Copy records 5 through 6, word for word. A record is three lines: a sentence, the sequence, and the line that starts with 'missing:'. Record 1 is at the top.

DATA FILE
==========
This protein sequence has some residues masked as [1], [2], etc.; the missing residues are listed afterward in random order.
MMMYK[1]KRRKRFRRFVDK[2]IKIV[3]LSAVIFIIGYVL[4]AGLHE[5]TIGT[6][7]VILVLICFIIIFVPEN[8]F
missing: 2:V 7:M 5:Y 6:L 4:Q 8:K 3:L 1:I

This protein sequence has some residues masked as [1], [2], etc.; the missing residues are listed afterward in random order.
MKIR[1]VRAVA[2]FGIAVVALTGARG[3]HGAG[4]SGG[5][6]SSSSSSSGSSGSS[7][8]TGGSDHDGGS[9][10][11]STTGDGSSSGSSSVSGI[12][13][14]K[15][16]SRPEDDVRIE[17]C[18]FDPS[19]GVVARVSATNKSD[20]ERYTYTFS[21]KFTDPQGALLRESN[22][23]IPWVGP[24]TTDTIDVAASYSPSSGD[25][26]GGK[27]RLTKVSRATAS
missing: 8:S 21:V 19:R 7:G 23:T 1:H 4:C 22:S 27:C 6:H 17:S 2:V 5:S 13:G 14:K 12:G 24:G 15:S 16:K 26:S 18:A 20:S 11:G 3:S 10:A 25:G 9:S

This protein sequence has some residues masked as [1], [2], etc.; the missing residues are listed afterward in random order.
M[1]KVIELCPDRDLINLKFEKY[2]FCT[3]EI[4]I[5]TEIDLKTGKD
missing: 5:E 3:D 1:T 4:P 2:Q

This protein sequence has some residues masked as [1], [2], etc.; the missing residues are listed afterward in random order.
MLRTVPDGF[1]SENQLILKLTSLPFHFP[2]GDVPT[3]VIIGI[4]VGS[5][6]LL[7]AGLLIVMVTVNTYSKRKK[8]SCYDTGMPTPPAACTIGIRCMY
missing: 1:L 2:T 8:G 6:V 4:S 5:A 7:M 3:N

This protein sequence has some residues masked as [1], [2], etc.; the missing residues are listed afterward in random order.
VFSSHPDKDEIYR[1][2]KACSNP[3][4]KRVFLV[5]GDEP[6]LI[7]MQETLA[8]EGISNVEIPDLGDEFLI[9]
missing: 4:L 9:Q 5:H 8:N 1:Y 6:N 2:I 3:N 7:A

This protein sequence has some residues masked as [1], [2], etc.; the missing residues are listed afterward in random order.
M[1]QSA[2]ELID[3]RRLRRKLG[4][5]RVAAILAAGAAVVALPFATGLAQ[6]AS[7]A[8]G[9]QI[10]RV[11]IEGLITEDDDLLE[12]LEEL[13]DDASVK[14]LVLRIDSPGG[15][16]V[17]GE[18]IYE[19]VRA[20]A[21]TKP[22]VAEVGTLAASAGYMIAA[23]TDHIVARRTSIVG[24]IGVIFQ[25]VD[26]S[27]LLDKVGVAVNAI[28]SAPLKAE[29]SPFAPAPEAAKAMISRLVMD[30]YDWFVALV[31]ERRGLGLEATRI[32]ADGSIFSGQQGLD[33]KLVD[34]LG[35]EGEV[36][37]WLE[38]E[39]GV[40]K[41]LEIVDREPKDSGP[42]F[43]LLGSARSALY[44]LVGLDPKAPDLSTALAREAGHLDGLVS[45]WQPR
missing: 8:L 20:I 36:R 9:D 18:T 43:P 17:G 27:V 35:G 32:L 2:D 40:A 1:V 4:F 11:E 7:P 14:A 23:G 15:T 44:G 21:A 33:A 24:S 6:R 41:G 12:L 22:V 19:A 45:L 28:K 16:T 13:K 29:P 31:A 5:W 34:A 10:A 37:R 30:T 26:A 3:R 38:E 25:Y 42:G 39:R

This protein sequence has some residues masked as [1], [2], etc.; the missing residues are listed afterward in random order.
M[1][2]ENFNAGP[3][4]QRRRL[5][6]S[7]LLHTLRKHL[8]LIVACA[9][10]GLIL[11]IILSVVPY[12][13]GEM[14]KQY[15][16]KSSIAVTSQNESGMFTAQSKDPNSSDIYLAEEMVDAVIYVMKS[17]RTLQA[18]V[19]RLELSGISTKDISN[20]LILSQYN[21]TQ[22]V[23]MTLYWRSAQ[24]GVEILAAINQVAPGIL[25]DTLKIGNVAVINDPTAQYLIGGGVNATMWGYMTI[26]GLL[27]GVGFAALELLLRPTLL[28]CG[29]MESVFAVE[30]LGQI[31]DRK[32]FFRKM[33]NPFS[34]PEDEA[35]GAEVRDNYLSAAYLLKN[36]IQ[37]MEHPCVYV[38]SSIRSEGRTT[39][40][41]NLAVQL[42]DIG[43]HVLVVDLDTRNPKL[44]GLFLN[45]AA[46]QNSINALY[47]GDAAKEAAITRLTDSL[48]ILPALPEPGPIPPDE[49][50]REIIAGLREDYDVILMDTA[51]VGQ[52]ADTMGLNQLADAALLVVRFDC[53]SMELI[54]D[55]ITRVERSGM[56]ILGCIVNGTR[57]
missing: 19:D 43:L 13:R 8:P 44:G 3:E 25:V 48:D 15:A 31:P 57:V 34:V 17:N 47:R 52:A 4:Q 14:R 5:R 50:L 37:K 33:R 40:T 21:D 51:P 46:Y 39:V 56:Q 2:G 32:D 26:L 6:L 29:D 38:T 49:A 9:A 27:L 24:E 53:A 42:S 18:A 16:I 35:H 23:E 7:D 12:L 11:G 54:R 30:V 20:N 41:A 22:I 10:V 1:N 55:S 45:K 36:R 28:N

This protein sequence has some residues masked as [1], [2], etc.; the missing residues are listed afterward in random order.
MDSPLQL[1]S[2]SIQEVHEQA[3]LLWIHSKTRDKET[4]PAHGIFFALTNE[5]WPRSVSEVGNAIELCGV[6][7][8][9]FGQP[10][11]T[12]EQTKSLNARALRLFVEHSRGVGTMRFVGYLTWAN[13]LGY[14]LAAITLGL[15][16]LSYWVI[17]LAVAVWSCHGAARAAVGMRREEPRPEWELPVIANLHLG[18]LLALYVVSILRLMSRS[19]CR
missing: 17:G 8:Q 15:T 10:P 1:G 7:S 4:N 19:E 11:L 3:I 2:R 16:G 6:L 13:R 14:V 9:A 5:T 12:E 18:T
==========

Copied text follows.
This protein sequence has some residues masked as [1], [2], etc.; the missing residues are listed afterward in random order.
VFSSHPDKDEIYR[1][2]KACSNP[3][4]KRVFLV[5]GDEP[6]LI[7]MQETLA[8]EGISNVEIPDLGDEFLI[9]
missing: 4:L 9:Q 5:H 8:N 1:Y 6:N 2:I 3:N 7:A

This protein sequence has some residues masked as [1], [2], etc.; the missing residues are listed afterward in random order.
M[1]QSA[2]ELID[3]RRLRRKLG[4][5]RVAAILAAGAAVVALPFATGLAQ[6]AS[7]A[8]G[9]QI[10]RV[11]IEGLITEDDDLLE[12]LEEL[13]DDASVK[14]LVLRIDSPGG[15][16]V[17]GE[18]IYE[19]VRA[20]A[21]TKP[22]VAEVGTLAASAGYMIAA[23]TDHIVARRTSIVG[24]IGVIFQ[25]VD[26]S[27]LLDKVGVAVNAI[28]SAPLKAE[29]SPFAPAPEAAKAMISRLVMD[30]YDWFVALV[31]ERRGLGLEATRI[32]ADGSIFSGQQGLD[33]KLVD[34]LG[35]EGEV[36][37]WLE[38]E[39]GV[40]K[41]LEIVDREPKDSGP[42]F[43]LLGSARSALY[44]LVGLDPKAPDLSTALAREAGHLDGLVS[45]WQPR
missing: 8:L 20:I 36:R 9:D 18:T 43:P 17:G 27:V 35:G 32:L 2:D 40:A 1:V 4:F 11:E 7:P 14:A 23:G 15:T 44:G 21:A 33:A 24:S 6:R 41:G 12:L 22:V 19:A 45:L 28:K 16:T 13:K 29:P 31:A 5:W 34:A 10:A 37:R 30:T 26:A 3:R 38:E 25:Y 42:G 39:R